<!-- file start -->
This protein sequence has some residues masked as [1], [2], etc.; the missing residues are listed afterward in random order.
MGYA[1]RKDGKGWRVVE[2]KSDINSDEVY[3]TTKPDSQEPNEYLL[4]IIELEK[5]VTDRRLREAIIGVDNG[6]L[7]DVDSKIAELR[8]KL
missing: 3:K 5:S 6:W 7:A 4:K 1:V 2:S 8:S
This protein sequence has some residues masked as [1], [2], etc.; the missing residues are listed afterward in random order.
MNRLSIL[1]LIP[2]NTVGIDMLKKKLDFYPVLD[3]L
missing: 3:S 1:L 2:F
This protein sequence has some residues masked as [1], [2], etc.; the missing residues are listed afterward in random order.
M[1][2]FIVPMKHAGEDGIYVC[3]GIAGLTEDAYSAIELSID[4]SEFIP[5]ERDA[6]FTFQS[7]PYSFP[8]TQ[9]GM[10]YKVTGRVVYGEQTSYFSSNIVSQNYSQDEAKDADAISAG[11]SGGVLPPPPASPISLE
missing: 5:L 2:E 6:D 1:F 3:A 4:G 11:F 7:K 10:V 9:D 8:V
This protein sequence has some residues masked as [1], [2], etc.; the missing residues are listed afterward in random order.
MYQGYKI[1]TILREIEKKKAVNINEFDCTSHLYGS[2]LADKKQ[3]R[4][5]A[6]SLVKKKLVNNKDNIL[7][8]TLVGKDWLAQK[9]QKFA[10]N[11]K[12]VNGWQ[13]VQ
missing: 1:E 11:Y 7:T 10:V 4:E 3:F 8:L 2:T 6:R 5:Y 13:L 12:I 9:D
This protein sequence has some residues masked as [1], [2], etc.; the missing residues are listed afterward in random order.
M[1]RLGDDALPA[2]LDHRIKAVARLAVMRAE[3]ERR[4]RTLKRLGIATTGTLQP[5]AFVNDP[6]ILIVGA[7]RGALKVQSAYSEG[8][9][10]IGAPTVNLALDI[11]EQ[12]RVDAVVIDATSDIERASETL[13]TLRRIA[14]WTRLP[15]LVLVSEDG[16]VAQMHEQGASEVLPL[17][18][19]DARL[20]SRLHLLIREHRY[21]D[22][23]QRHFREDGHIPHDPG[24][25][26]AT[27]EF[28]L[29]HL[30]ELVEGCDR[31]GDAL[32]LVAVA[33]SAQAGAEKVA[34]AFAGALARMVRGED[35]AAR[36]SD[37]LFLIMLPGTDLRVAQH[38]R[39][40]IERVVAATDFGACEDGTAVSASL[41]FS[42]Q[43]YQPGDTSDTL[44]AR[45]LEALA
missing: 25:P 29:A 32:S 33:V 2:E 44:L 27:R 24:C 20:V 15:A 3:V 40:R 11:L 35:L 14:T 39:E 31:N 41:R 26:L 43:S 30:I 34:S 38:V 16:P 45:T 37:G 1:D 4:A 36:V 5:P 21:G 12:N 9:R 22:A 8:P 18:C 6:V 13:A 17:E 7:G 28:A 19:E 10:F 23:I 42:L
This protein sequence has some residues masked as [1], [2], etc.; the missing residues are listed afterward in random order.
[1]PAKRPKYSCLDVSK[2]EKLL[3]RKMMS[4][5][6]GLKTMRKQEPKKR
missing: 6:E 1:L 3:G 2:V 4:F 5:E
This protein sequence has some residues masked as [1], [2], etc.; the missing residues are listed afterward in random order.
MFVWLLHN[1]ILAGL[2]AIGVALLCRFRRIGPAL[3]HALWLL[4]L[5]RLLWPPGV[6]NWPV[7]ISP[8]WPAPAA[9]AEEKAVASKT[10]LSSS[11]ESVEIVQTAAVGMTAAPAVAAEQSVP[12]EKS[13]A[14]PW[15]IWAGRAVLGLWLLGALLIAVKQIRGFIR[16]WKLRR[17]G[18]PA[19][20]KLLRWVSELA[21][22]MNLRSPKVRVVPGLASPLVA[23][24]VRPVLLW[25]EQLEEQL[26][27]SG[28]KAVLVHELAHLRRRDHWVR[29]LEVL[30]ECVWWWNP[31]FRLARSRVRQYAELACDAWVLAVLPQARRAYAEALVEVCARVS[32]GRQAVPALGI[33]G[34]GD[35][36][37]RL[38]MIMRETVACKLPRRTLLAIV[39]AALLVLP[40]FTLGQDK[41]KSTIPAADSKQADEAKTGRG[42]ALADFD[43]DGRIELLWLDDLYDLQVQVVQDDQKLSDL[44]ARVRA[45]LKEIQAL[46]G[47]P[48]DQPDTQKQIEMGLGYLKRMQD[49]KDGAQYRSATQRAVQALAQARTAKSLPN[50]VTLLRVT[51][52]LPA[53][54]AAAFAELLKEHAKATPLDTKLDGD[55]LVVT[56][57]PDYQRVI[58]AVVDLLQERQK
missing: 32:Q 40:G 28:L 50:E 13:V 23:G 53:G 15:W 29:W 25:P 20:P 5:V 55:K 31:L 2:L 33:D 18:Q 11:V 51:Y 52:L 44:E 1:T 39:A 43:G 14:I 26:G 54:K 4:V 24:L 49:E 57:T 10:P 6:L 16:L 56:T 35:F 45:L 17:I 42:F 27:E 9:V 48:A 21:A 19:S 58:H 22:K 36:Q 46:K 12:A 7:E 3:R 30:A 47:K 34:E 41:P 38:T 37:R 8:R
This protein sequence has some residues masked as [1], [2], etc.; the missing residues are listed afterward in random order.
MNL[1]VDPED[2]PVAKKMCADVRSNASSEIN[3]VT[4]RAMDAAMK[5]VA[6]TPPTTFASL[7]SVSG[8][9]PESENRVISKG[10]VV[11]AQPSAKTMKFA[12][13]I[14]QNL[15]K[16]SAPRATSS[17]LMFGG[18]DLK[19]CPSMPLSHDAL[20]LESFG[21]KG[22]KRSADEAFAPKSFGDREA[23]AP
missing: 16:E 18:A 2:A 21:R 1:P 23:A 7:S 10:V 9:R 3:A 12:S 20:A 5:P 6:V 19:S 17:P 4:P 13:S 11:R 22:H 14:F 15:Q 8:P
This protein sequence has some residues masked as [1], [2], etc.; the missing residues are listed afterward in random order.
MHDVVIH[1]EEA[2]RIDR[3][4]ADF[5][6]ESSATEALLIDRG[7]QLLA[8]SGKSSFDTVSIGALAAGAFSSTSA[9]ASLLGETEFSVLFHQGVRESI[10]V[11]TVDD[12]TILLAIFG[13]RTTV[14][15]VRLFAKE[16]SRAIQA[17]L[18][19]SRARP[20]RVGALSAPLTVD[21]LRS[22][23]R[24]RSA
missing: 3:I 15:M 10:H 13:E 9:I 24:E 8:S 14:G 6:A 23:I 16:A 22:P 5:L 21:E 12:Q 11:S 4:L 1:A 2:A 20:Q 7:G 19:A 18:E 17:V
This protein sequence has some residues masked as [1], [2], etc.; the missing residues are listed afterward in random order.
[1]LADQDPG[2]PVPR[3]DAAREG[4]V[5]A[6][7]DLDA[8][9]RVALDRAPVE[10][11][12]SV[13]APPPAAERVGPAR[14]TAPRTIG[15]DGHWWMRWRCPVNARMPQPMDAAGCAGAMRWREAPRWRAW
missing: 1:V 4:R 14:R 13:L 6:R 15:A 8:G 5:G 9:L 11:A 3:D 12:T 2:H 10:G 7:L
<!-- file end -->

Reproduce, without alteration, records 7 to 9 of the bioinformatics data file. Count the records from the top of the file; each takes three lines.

This protein sequence has some residues masked as [1], [2], etc.; the missing residues are listed afterward in random order.
MFVWLLHN[1]ILAGL[2]AIGVALLCRFRRIGPAL[3]HALWLL[4]L[5]RLLWPPGV[6]NWPV[7]ISP[8]WPAPAA[9]AEEKAVASKT[10]LSSS[11]ESVEIVQTAAVGMTAAPAVAAEQSVP[12]EKS[13]A[14]PW[15]IWAGRAVLGLWLLGALLIAVKQIRGFIR[16]WKLRR[17]G[18]PA[19][20]KLLRWVSELA[21][22]MNLRSPKVRVVPGLASPLVA[23][24]VRPVLLW[25]EQLEEQL[26][27]SG[28]KAVLVHELAHLRRRDHWVR[29]LEVL[30]ECVWWWNP[31]FRLARSRVRQYAELACDAWVLAVLPQARRAYAEALVEVCARVS[32]GRQAVPALGI[33]G[34]GD[35][36][37]RL[38]MIMRETVACKLPRRTLLAIV[39]AALLVLP[40]FTLGQDK[41]KSTIPAADSKQADEAKTGRG[42]ALADFD[43]DGRIELLWLDDLYDLQVQVVQDDQKLSDL[44]ARVRA[45]LKEIQAL[46]G[47]P[48]DQPDTQKQIEMGLGYLKRMQD[49]KDGAQYRSATQRAVQALAQARTAKSLPN[50]VTLLRVT[51][52]LPA[53][54]AAAFAELLKEHAKATPLDTKLDGD[55]LVVT[56][57]PDYQRVI[58]AVVDLLQERQK
missing: 32:Q 40:G 28:L 50:E 13:V 23:G 53:G 15:W 29:W 25:P 20:P 5:V 55:K 31:L 2:L 33:D 18:Q 11:V 51:Y 52:L 44:E 1:T 39:A 43:G 14:I 26:G 54:K 4:V 24:L 49:E 57:T 10:P 6:L 16:L 56:T 35:F 45:L 17:I 42:F 27:E 9:V 48:A 21:A 19:S 58:H 22:K 36:Q 46:K 12:A 7:E 3:R 30:A 47:K 34:E 41:P 38:T 37:R 8:R
This protein sequence has some residues masked as [1], [2], etc.; the missing residues are listed afterward in random order.
MNL[1]VDPED[2]PVAKKMCADVRSNASSEIN[3]VT[4]RAMDAAMK[5]VA[6]TPPTTFASL[7]SVSG[8][9]PESENRVISKG[10]VV[11]AQPSAKTMKFA[12][13]I[14]QNL[15]K[16]SAPRATSS[17]LMFGG[18]DLK[19]CPSMPLSHDAL[20]LESFG[21]KG[22]KRSADEAFAPKSFGDREA[23]AP
missing: 16:E 18:A 2:A 21:R 1:P 23:A 7:S 10:V 9:R 3:A 12:S 20:A 5:P 6:V 19:S 17:P 4:P 13:S 11:R 22:H 14:F 15:Q 8:P
This protein sequence has some residues masked as [1], [2], etc.; the missing residues are listed afterward in random order.
MHDVVIH[1]EEA[2]RIDR[3][4]ADF[5][6]ESSATEALLIDRG[7]QLLA[8]SGKSSFDTVSIGALAAGAFSSTSA[9]ASLLGETEFSVLFHQGVRESI[10]V[11]TVDD[12]TILLAIFG[13]RTTV[14][15]VRLFAKE[16]SRAIQA[17]L[18][19]SRARP[20]RVGALSAPLTVD[21]LRS[22][23]R[24]RSA
missing: 3:I 15:M 10:H 13:E 9:I 24:E 8:S 14:G 6:A 23:I 16:A 22:P 5:L 21:E 12:Q 11:S 4:L 1:A 2:A 20:Q 7:G 19:A 18:E 17:V